Well, if there were one thing to be agreed over by all COEPians,

it will be : The GPA system is both interesting and intriguing, leaving everyone sans any clues even after they finish off the 8 sems.

To understand the system and strategise in accordance with the GPA system is something everyone wants to do but miserably fails at.

This is an account from a US insti educationist, analysing how effective the GPA system is?

Distorting the Record

Consider students X, Y, and Z. Suppose X gets an “A-” in

course #1 with 91.0% and 3 x 4 = 12 grade points. Student Y, taking

the same course, scores 89.0% for a B+, with grade points 3 x 3 = 9,

and Z scores 81.0% for a B, also 9 grade points. Comparing X and Y, a

2% difference in original course performance has produced a 25%

difference in grade points! In other words, the difference between

students has been grossly magnified, with a difference magnification

factor greater than 10X! Yet, comparing students Y and Z, an 8%

difference in score has produced absolutely no difference in grade

points. Is this logical or fair? Absolutely not, because the ability

demonstrated by student Y is much closer to X than to Z.

Given the fact that my college grading system includes one decimal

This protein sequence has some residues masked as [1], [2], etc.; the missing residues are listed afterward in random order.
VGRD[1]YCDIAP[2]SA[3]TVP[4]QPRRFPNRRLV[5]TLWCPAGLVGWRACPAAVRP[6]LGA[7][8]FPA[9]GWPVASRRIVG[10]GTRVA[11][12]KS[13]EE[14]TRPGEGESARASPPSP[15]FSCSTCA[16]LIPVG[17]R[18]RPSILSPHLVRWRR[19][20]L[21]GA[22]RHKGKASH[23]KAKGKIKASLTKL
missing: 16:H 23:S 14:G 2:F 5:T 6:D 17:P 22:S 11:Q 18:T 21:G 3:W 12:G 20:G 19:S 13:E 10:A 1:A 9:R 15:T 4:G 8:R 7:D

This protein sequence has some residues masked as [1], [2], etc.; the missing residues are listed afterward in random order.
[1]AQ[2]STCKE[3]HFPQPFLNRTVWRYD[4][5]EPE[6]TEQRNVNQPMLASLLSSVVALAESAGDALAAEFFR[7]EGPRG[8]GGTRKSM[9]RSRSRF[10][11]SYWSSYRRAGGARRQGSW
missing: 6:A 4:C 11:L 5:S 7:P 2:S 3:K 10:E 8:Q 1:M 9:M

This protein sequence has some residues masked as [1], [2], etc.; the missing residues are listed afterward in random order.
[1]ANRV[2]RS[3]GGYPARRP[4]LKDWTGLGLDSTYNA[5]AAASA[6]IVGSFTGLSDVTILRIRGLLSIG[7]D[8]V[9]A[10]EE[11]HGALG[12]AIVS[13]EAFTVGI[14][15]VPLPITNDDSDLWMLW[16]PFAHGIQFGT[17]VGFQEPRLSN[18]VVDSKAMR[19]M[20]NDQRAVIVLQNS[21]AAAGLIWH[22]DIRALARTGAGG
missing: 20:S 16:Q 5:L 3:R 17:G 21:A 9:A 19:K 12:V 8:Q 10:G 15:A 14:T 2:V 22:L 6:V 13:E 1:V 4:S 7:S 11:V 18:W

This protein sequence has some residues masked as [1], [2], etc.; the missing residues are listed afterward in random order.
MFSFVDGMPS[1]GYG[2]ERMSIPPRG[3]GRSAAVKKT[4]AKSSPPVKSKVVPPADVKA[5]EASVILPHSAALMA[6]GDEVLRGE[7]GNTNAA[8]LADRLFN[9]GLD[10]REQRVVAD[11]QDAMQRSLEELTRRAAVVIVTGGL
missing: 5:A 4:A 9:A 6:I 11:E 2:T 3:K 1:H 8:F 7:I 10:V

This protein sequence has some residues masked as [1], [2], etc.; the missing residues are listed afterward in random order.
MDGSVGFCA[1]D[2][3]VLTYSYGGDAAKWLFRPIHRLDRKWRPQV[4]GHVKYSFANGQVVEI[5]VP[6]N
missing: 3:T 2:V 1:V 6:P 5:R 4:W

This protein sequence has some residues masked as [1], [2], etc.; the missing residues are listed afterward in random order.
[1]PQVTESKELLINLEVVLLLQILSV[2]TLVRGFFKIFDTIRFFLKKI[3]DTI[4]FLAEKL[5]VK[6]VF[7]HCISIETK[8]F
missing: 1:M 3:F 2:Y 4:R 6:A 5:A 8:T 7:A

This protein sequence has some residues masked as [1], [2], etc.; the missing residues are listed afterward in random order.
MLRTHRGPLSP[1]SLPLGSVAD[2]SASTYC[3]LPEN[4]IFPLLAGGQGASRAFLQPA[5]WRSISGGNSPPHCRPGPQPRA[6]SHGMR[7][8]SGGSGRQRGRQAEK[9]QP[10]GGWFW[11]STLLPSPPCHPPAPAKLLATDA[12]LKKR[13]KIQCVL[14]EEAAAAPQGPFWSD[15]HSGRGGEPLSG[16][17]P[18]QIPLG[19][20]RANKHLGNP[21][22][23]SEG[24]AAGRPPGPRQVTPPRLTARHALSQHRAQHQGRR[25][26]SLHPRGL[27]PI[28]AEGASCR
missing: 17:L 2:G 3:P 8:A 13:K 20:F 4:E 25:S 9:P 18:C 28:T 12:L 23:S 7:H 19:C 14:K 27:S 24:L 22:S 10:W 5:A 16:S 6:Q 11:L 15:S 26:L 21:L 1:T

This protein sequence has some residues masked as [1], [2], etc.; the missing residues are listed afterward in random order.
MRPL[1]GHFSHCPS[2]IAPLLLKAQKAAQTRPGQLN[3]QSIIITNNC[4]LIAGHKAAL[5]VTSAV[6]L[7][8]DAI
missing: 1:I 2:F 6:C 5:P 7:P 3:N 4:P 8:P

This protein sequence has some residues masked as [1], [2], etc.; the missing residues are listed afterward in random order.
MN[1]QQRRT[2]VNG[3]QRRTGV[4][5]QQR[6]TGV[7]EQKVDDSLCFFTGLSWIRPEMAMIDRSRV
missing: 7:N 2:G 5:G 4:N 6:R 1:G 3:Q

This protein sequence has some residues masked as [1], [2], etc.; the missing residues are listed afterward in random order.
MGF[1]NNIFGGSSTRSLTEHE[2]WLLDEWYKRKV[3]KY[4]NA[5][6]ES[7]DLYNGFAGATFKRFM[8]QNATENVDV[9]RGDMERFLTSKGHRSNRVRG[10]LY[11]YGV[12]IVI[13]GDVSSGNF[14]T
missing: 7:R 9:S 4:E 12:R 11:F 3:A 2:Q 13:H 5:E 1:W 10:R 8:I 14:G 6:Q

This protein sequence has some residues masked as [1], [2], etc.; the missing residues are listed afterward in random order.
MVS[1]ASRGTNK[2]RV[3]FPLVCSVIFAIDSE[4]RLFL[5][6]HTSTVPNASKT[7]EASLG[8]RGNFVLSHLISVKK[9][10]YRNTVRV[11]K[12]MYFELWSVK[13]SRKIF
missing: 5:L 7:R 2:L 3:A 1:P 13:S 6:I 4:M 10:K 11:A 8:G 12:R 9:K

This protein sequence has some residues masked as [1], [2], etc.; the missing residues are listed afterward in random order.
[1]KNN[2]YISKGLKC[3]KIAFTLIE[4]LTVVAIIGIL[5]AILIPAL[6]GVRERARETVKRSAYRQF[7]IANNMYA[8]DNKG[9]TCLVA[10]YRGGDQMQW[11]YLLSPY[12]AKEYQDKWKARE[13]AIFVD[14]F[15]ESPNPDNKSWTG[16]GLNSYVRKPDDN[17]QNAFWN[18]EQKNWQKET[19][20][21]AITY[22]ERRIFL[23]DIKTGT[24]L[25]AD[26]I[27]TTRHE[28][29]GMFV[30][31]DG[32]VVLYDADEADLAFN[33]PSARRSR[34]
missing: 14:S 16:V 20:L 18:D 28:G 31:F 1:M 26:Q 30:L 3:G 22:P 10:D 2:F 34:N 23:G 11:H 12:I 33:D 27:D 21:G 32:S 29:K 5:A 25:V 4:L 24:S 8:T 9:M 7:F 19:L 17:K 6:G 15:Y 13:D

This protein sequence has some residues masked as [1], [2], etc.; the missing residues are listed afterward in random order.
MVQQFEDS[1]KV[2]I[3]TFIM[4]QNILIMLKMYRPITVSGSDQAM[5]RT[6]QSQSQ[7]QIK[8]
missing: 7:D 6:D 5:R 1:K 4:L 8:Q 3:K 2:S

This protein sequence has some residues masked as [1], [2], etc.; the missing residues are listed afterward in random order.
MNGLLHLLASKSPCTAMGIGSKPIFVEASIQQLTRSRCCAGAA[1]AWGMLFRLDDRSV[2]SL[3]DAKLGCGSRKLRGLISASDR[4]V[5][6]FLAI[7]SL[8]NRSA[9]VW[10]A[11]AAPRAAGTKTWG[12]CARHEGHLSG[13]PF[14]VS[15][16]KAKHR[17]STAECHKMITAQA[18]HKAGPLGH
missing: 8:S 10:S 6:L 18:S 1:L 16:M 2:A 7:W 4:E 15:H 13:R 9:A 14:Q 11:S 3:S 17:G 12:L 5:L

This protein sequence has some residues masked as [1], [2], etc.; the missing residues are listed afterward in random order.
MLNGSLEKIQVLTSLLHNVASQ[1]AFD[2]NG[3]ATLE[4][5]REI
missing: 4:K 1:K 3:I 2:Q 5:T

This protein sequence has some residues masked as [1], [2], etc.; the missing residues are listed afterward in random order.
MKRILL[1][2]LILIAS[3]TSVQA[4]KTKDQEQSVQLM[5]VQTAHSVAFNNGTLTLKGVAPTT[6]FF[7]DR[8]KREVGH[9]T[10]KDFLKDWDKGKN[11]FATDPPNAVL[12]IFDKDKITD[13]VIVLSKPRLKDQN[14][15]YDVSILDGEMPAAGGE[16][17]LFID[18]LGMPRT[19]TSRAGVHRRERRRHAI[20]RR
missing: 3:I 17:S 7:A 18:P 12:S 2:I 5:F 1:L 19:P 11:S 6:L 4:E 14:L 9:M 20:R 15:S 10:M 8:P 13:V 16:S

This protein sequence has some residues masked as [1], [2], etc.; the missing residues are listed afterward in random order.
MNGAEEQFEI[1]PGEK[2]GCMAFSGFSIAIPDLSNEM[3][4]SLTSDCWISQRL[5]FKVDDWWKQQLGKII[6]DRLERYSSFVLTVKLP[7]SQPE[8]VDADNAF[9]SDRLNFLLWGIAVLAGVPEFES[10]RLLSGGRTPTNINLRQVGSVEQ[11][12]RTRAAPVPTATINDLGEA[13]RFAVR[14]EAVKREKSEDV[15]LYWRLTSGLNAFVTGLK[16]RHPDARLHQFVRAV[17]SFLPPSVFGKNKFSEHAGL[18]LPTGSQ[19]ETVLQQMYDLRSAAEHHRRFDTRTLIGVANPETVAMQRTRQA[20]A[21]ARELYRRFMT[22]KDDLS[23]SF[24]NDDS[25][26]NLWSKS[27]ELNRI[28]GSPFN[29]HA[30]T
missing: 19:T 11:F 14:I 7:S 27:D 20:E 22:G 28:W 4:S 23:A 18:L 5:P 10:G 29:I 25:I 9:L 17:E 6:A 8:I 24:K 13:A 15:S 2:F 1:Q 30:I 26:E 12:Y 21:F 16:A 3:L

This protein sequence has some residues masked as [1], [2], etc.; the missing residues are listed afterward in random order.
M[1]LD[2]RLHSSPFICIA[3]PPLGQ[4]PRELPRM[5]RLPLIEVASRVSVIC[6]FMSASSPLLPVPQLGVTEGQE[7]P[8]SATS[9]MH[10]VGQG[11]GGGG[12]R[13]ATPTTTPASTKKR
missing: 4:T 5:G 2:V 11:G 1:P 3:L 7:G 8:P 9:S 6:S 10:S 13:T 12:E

place in the percentage scores (table, above), how close could

students X and Y be, and still receive different letter grades? My

biology course has 1000 total possible points, 600 from lecture

exams, and 400 from laboratory quizzes and reports. Suppose X gets

900 points out of 1000, and Y gets 899. According to my current

college grading system, student X receives A-, and student Y a B+.

The difference in their performances, 1 point out of 1000 or 0.1%, is

utterly trivial, the equivalent of one incorrect guess on a single

true-or-false question. Yet, a grading system using quality points

records the difference as 25%, with a difference magnification factor

of 250X. How absurd!

Consequences

What effect does such a system have on people? First, students worry

excessively about every point lost for fear of a borderline near-miss

at semester end. Second, professors are disturbed by excessive

student worry, challenged by complaints about points lost, and nagged

by conscience when assigning borderline final letter grades. The

syndrome can affect final letter grade distribution in a very

negative way, because many professors plot final numerical

percentages of all students graphically, then look for natural

“breaks” in the curve so that borderline grades are minimized. Since

a natural break might occur at 86% rather than 90%, the result is

grade inflation. Third, recognizing that the system leaves something

to be desired, institutions periodically spend inordinate amounts of

time attempting to modify the system to make it more fair. Hence, the

most recent vote at my college is to count the + and – in the GPA

numerical calculation in the future. What is the significance of

adding + and – to letter grades and counting them numerically? This

is akin to improving N, S, E, and W compass points: NE is more

accurate than just E, and NNE more accurate than NE. So B+ is more

accurate than B, and, presumably, B++ even more accurate. By doing

this, what we really hope to achieve is letter grades that reflect